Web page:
when users die from using their product. He told The Freeman
last week he is proud of that record, but wants to share it
statewide and go after such cases in communities across
Wisconsin Attorney General Brad
Schimel, left, takes the oath of office from Shirley
Abrahamson, chief justice of the Wisconsin Supreme
Court. From Schimel’s left are his daughters Hailey
Mackenzie and wife Sandi.
identified Internet predators and human trafficking as other
top priorities he will handle as attorney general and vowed
to “make our college campuses, neighborhoods and Main
State Sen. Paul Farrow, R-Pewaukee, said
he was excited for the inauguration, specifically to hear
what Schimel would have to say. He believes Schimel will be
a great proponent for the justice system and “a wonderful
addition to the team.”
“What I am looking for is Brad to be
Brad,” Farrow said. “He is very tough on crime, he also
looks at how those who have been victims of crimes can get
their lives back on track and he has done a phenomenal job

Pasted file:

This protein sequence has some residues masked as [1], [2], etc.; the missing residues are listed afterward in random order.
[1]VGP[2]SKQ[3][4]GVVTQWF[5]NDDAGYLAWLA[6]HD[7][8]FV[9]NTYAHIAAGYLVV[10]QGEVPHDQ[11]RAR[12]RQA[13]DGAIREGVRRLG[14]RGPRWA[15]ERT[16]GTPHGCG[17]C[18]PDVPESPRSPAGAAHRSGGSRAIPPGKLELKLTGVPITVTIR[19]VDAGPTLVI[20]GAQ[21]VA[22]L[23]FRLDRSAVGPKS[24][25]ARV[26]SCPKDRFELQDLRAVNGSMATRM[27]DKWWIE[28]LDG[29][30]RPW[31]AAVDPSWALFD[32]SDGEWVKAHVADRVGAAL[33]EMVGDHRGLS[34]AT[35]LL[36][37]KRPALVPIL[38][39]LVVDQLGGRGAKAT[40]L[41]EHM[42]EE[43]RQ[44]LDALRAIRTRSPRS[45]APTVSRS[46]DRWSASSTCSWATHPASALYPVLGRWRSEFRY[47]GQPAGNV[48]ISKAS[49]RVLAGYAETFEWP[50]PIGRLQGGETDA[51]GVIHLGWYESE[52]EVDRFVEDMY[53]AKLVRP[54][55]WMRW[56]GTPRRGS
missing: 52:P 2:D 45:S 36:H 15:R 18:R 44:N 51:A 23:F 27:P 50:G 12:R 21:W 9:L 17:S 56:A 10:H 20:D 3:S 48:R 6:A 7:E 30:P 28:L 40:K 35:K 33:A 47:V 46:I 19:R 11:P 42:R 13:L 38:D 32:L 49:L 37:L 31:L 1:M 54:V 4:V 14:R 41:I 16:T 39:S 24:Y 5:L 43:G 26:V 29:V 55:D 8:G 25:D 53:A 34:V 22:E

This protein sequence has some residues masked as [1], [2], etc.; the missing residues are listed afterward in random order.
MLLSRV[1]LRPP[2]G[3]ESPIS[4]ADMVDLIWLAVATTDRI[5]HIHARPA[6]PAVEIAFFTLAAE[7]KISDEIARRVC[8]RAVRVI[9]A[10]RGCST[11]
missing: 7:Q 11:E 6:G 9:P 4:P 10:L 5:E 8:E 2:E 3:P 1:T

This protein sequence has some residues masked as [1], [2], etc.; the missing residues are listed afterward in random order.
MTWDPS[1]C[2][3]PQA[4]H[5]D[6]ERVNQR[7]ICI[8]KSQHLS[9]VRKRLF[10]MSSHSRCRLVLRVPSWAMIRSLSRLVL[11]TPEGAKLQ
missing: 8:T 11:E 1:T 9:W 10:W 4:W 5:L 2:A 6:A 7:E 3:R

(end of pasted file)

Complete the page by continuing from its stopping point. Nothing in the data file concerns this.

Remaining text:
of that in Waukesha County and I think he is going to bring
some of that experience to the attorney general’s office.”
Former Wisconsin Attorney
General J.B. Van Hollen, left, shakes hands with
newly inaugurated Attorney General Brad Schimel at
the Capitol in Madison on Monday.
Following protests in
Milwaukee in December after a police officer was not charged
in the shooting death of Dontre Hamilton last summer,
Schimel stressed that law enforcement would have “no
stronger partner” than the Wisconsin Department of Justice
under his leadership.
“They will have my commitment,” he said,
“that we will work together to ensure a safe Wisconsin.”
HEROIN TASK FORCE
Sober housing considered for Ozaukee County
would create drug, alcohol-free environment for recovery
By Denise Seyfer - News
Jan. 6, 2015
OZAUKEE COUNTY — “To
err is human,” as the saying goes. Accepting the notion,